by Rachel Vilsack —
A blog last month looked at the issue of Minnesota’s minimum wage. As the Minnesota Legislature resumed session this month, there has been continued discussion on increasing the state’s minimum wage. This raises the question: How many jobs, in which regions, and in which occupations, would be affected if there were a substantial increase in the state minimum wage? To find the answer, we take the higher minimum wage level of the House bill (HF0092), $9.50 an hour for large employers, and estimate how many jobs would see wages increase to meet the new level.
Overall, 387,710 jobs in Minnesota, or 14.7 percent of total occupational employment, paid under $9.50 an hour during first quarter 2013 based on the employment and wage estimates. This percentage varies by region as seen in the Figure below. The Twin Cities Metro (12.5 percent) and Southeast (16.3 percent) regions had the lowest percentage of jobs paying less than $9.50 an hour, while Northeast (19.8 percent) and Southwest (19.7 percent) had the highest percentage of jobs that would be impacted by an increase in the minimum wage.
The following industries have the biggest share of jobs paying less than $9.50 an hour: accommodation and food services (58.5 percent); retail trade (44.1 percent); arts, entertainment and recreation (41.5 percent); administrative and support services (30.4 percent); other services (26.8 percent); agriculture, forestry, fishing and hunting (23.4 percent).
The following occupational groups have the biggest share of jobs paying less than $9.50 an hour: food preparation and serving related (62.9 percent); sales and related (30.8 percent); building and grounds cleaning and maintenance (27.5 percent); personal care and service (26.7 percent); farming, fishing and forestry (20.9percent); transportation and material moving (15.6 percent); arts, design, entertainment and media (10.6percent).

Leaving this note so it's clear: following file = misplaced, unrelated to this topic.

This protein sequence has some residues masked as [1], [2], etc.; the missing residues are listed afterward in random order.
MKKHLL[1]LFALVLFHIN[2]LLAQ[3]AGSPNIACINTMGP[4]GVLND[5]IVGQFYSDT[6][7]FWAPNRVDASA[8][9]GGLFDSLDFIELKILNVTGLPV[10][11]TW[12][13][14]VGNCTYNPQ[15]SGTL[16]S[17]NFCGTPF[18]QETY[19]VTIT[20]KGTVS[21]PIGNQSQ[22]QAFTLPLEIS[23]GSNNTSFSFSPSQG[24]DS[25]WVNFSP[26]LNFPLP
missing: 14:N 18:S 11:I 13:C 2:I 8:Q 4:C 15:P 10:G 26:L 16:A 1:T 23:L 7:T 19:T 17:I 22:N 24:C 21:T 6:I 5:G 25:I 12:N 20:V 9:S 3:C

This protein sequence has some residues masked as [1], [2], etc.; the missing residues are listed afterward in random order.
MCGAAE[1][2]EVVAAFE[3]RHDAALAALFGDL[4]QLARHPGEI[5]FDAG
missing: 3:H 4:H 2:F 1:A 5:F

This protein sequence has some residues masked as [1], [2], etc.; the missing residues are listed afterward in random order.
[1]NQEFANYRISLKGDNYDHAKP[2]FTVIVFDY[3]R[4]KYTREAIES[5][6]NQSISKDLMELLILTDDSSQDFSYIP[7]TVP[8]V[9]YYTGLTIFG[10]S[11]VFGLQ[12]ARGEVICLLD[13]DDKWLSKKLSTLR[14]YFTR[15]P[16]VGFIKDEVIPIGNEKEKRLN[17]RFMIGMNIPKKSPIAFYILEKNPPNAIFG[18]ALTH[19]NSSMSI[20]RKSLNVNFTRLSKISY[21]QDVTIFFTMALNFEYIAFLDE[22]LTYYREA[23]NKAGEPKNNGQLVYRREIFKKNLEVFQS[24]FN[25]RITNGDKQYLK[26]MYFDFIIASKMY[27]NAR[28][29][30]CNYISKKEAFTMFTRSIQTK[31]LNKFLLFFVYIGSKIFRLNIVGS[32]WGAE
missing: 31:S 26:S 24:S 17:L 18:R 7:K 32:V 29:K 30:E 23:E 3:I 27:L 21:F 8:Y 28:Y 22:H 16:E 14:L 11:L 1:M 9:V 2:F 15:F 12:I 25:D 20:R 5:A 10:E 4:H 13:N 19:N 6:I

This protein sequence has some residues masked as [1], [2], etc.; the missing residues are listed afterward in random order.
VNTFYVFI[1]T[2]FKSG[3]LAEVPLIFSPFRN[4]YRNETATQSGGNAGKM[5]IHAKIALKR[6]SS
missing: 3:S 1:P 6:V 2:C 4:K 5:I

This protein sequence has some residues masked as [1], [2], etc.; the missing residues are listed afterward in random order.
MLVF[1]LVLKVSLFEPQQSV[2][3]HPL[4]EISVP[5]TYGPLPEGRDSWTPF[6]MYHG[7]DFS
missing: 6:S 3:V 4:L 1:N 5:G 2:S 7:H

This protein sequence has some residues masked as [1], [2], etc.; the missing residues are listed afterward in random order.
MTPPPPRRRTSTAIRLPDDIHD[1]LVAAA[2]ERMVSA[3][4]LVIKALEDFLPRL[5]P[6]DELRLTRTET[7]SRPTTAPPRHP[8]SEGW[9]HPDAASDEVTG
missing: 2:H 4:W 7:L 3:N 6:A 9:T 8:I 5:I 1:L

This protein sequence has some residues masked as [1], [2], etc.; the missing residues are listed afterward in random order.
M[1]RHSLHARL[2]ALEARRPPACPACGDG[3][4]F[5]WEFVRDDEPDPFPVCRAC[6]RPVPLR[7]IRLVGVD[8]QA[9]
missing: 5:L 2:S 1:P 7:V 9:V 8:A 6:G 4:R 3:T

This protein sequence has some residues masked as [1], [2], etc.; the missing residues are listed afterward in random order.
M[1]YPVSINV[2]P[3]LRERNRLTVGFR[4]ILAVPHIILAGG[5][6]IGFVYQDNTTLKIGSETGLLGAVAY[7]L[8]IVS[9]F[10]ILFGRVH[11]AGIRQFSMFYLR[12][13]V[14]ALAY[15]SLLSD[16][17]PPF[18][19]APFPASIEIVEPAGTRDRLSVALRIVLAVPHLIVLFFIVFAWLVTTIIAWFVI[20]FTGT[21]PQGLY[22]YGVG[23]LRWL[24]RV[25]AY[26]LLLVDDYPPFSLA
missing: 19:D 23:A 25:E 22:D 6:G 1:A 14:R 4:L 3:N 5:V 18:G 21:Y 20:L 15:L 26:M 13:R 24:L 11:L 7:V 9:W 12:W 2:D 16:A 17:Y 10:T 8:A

Occupations with the highest percentage of jobs paying less than $9.50 per hour are highly concentrated in the leisure and hospitality sector. Other occupations where a portion of jobs pay less than $9.50 per hour include: cashiers (62.1 percent); maids and housekeeping cleaners (43.7 percent); helpers, production workers (41.2 percent); child care workers (40.2 percent), pharmacy aides (27.4 percent); teacher assistants (20.6 percent); and home health aides (15.6 percent).
The exact number of jobs that would be affected by a proposed $9.50 an hour minimum wage might not be known, but the increase could be expected to have varying impacts across regions and occupations as suggested by these estimates. Additional analysis would be required to estimate the effect of the proposed minimum wage increase on consumer spending power in Minnesota, the effect on individuals and families who depend either fully or partly on minimum wage incomes, and the channels of adjustment employers would likely use to absorb the increased wage bill. Understanding the number and share of affected jobs and job openings is an important first step toward helping communities and their representatives make informed choices in the coming legislative session.